FORGOTTEN MOTOCROSS TECH: THE VERY COMPLICATED 1989 SAVARD 2X2
Motocross history is filled with examples of creative ideas that were heralded as groundbreaking, but, because of the rapid rate of change in development, sank into the swamp of forgotten technology. Although some are best left abandoned, others were truly innovative (if not ultimately successful). MXA loves to reveal motocross’ tech trivia. Do you remember this ideas? The Savard 2X2.
Two-wheel-drive motorcycles are nothing new. In the 1920s, Raleigh, Ariel, FN and Rex experimented with a supplemental shaft drive to the front wheel. The two-wheel-drive craze died down in the ’30s, and with the exception of the Rokon Trailbreaker, two-wheel-drive for off-road bikes was all but forgotten. Street bike designers still fiddled with the concept, most notably the 1987 Suzuki Nuda, but it wasn’t until two brothers in France unveiled the Savard 2X2 that offroaders got a chance to see all-wheel drive in action.
Patrick Savard worked as an engineer on the radical ELF-3 road racer, so (with experience learned from the center-hub-steering road racer) he and brother Franck decided to build an all-wheel-drive dirt bike. One look at the YZ490-based Savard 2×2 proves that the two brothers were on a different plateau from normal folks. The forks, called “episcopic” by the brothers, used a four-bar linkage equipped with a scissor mechanism. Turning was accomplished not by rotating the forks but by turning the front hub via concentric ball joints.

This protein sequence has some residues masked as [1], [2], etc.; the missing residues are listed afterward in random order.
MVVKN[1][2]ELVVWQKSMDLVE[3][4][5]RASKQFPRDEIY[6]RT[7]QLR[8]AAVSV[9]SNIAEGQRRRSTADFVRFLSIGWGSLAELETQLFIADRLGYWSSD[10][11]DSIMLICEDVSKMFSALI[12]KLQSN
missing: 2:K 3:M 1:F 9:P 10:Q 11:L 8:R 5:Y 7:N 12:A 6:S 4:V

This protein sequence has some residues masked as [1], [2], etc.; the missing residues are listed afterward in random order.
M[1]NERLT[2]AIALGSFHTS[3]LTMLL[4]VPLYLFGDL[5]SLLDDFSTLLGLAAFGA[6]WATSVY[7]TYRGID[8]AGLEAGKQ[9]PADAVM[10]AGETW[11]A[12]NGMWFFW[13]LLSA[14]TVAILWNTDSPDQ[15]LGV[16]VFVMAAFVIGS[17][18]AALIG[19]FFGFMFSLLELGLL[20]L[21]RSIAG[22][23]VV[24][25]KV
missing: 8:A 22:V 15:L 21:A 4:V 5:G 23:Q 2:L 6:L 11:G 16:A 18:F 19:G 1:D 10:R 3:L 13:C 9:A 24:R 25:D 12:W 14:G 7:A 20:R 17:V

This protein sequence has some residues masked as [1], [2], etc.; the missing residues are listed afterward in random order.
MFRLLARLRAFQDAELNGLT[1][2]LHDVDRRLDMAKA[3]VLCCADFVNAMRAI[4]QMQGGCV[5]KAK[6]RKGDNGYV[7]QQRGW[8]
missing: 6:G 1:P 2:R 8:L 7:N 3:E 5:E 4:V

To make both wheels drive, the Savards used a jackshaft on the countershaft to a transfer gear above the carb. The transfer gear was connected by a chain, conveniently hidden inside one of the episcopic forks’ swingarms, to a second jackshaft that connected to the front hub. Because of the center hub steering, the final jackshaft had to be able to rotate when the front wheel was turned. There is no proportional drive. When the countershaft spins, both wheels are driven all the time (Ohlins’ hydraulic system regulates power between the front and rear wheels).
It was very creative but very complicated. Even though the Savard 2X2 had success in France’s Supermotard Championships, 24-hour races and the Le Touquet beach race, it was quickly forgotten outside of French motorcycle history books after 1991. Today, Christini has picked up the two-wheel-drive off-road baton.